A new report from the European Commission says that a huge gap remains between the goal of creating ...
A new report from the European Commission says that a huge gap remains between the goal of creating a single market and the reality most consumers still experience when buying services, including financial services.
The report, titled The State of the Internal Market for Services, says that 70% of the EU's economy is made up of services, but that internal market barriers hit services harder than goods and take place at every stage of the business process.
"For example, requirements relating to authorisation or professional qualifications, restrictions on the use of a certain legal form for the service provider or on the partnerships between different professions," all contribute to these barriers the EC says.
Other problems identified include "numbers of authorisations required", "length and complexity of procedures" and "discretionary powers of local authorities".
IFAs will recognise many of these difficulties even when just talking about the UK market.
Things could get more ugly before they improve, however, as the FSA indicated yesterday that it was reviewing listing rules for companies listed on the London Stock Exchange partly in order to head off EU reform proposals.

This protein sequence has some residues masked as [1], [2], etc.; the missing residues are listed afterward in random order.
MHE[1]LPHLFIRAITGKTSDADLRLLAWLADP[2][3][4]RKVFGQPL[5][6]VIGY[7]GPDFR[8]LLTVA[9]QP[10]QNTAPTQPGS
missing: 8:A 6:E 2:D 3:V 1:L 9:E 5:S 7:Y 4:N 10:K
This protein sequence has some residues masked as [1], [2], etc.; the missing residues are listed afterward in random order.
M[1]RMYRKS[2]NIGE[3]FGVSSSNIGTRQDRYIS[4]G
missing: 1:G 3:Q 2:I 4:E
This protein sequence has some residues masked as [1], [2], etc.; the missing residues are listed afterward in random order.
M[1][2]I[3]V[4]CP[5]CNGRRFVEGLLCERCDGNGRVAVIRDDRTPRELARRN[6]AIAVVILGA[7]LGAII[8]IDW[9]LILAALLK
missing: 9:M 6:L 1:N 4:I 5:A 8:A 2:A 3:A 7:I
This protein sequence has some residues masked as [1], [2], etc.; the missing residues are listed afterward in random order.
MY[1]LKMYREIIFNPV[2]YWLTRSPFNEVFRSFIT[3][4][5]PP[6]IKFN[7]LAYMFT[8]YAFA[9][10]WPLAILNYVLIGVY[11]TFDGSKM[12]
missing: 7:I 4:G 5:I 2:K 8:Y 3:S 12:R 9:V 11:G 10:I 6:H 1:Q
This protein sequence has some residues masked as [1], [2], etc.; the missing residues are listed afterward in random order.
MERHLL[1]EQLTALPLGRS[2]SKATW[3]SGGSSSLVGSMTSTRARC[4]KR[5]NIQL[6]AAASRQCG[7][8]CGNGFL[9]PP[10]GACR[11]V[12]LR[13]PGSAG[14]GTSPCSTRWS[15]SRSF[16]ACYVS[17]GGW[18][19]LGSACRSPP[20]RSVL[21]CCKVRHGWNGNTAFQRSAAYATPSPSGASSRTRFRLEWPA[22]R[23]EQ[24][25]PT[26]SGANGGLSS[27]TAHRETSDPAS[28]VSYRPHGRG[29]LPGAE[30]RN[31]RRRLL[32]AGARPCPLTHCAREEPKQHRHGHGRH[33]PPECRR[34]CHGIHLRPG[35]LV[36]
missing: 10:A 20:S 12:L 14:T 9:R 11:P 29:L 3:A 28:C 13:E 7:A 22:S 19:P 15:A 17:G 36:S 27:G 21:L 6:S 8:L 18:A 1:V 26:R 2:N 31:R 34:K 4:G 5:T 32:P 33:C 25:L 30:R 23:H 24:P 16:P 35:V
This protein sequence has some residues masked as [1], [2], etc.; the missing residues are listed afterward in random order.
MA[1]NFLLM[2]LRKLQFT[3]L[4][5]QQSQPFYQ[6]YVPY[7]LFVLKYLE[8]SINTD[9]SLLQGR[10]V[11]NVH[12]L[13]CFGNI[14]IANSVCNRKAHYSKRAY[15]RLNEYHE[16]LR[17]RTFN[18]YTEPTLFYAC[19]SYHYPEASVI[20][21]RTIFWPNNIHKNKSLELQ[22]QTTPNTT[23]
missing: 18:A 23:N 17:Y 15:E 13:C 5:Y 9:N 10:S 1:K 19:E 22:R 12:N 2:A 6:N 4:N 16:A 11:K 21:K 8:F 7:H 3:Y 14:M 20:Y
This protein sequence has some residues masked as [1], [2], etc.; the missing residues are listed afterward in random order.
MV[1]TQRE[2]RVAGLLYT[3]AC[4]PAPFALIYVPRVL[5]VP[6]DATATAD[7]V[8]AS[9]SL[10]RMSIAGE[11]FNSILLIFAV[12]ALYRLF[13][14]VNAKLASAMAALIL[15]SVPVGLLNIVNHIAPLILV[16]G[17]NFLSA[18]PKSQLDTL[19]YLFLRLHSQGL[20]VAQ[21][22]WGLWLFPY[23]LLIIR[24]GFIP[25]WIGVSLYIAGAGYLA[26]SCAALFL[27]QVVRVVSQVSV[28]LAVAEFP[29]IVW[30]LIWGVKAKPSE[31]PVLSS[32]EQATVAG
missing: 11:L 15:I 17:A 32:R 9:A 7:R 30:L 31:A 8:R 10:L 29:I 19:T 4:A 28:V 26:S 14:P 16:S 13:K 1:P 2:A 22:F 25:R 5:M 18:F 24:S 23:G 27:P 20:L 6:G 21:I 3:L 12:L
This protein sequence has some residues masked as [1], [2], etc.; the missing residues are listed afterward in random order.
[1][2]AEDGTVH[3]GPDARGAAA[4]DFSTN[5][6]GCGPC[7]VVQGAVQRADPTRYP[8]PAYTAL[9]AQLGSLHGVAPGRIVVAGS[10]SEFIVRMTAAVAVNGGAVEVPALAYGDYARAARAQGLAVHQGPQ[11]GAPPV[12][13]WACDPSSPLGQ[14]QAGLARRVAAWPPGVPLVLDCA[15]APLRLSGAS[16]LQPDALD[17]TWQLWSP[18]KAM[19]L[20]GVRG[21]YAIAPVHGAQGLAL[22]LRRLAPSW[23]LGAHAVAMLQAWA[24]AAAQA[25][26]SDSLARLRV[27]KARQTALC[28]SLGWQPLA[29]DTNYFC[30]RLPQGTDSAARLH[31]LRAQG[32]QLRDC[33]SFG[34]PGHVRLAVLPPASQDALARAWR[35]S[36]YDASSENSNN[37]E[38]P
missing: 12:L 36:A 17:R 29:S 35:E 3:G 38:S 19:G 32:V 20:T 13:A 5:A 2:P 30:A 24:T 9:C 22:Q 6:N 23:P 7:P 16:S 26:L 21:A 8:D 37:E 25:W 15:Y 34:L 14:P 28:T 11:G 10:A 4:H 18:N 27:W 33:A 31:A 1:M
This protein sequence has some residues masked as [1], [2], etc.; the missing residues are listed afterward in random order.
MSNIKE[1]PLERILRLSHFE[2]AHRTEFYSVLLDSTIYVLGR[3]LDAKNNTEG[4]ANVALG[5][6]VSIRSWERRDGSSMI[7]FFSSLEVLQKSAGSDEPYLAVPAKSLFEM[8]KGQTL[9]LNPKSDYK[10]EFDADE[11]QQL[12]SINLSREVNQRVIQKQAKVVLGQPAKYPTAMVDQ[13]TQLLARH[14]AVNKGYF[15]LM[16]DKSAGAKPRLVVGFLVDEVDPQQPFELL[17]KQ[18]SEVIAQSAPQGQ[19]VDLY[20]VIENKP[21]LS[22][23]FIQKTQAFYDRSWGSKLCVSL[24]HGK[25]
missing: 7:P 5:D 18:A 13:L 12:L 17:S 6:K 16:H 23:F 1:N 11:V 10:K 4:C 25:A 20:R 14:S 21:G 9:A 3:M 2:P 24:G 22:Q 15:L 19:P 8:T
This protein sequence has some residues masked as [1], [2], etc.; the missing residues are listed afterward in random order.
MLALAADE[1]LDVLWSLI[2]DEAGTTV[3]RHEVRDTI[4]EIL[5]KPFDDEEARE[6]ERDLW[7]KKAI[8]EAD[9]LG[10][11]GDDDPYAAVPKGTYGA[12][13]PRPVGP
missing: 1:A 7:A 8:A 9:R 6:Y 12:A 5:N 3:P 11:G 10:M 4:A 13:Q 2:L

That means a clash between the local regulator and the EC over the speed of reforming the internal market looks increasingly inevitable.
The Commission stresses that its review of service levels across the EU does not mean it wants to reduce consumer protection in order to speed integration on - a view that sits will with the FSA's commitments to consumer rights.
But the EC warns that domestic regulatory regimes must be reformed quickly in order to avoid total gridlock when further members join the union.
"Problems will multiply with enlargement," it says.
The Commission says it intends to put forward a "framework for actions" by next year, which will involve calling for submissions from interested parties, in effect a call for lobbying by different groups to affect the drafting of the new laws that will ultimately go to a vote before the EU parliament.
IFAs will also be particularly affected by the report's note that the Commission wants to get rid of monopolies including "a monopoly on the distribution of certain products, which would affect distribution services in particular or activities reserved exclusively for certain operators."
The report identifies those "products" and "activities" are relating particularly to alcohol, tobacco, gambling and distribution of pharmaceutical products, but the language mirrors that used by the Office of Fair Trading in the UK when it kicked off the depolarisation process.
The Commission identifies pensions as another area where current regulations are causing concern, noting that "diversities between pension schemes and obstacles to the transfer of supplementary pensions" could be restricting cross-border mobility and workers rights, preventing pensions providers operating in different member states from "centralising their pension management systems".
Insurance is also under the microscope because of differences in contract law between member states, as the Commission says current rules "make it impossible to use standard contracts throughout the internal market."
Overall, the Commission says it surveyed more than 6,000 companies in order to come to its conclusion that the internal market is still being encumbered by outdated business rules and practices, which it intends to get rid of.
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